When cutting the holes out with a jigsaw, you don’t have to be exact, but try to stay true to the basic shape of the original hole pattern. If you deviate from your lines for a moment, correct your path as soon as you can instead of trying to follow that new curve. If the edges of your holes are a little rough, try not to worry about it. It’ll be really hard to see rough edges once the grille cloth is on.
Once the new grilles are completely cut out, mark the mounting hole for the AR logo and drill it out. Test to make sure the logo goes in straight. If getting it in straight isn’t so easy, you can countersink the hole a little with a slightly bigger bit – just don’t go all the way through with it. If your logos were made using a brass screw soldered to a brass plate like mine were, it’s probably best to countersink a little for the screw head anyway.
Next, paint the outward-facing surface of the new masonite grille with matte black paint and wait about a day for it to fully cure.
Once the black paint has cured, it’s time to stretch your new fabric over your new grilles and staple it in place. You’ll be aiming for a finished product that looks like this from the back:
Before putting the new cloth on your grilles, cut a piece for each one that’s a little bigger than the grille. Try to allow about an inch along each edge for mounting. I found it easiest to start by stapling one narrow side at a corner, stretching the cloth at the opposite corner of that side, and then stapling it as well. Make sure the grain of the fabric stays lined up well with the edge of the grille as you work – your result won’t look as good if it isn’t straight. After you have both corners of one edge stapled, keep dividing the unstapled parts of the edge with staples until you have a staple roughly every 1/2″ to 3/4″ (12mm-18mm) along the edge. So you’d staple in the center of the edge, then at roughly 1/4 and 3/4 of the way across the edge, and so on.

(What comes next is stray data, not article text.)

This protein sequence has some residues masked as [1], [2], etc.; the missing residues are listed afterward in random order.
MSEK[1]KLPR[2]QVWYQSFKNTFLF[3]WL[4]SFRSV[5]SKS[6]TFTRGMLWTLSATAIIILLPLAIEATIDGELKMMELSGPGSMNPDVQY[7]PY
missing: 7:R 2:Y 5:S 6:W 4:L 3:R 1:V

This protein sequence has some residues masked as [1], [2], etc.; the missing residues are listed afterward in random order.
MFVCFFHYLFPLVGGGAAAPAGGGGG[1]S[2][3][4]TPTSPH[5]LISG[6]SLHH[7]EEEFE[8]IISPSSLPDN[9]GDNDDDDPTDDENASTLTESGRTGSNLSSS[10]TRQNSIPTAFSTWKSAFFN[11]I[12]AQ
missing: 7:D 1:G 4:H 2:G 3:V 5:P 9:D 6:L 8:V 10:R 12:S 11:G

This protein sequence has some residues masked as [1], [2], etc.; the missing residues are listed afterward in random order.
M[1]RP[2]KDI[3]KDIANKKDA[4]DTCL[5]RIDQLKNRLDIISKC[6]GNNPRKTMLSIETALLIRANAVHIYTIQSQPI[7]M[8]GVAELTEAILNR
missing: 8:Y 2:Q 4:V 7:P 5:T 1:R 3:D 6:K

Once the first edge is done, do the opposite edge the same way, then the long sides. Once again, make sure you’re keeping the grain of the fabric lined up well with the edge of the grill as you go. Once the grille cloth is all on, screw your AR logo onto the new grille.
Once the grilles are finished, I recommend installing Velcro on 6 points of the back of each grille to hold them on. Use the same pattern so the grilles are interchangeable. I recommend stapling the Velcro at the edge to secure it once it’s placed, mostly because the back surface of the masonite will delaminate if you tug very hard at the Velcro.
If you use industrial Velcro, the grilles will be held on very tightly. Hopefully, this is what your finished product looks like once the grilles are installed:
Unfortunately, the lighting is a little yellow in these pictures, but you can still see from the comparison with the old grilles that they look way better now.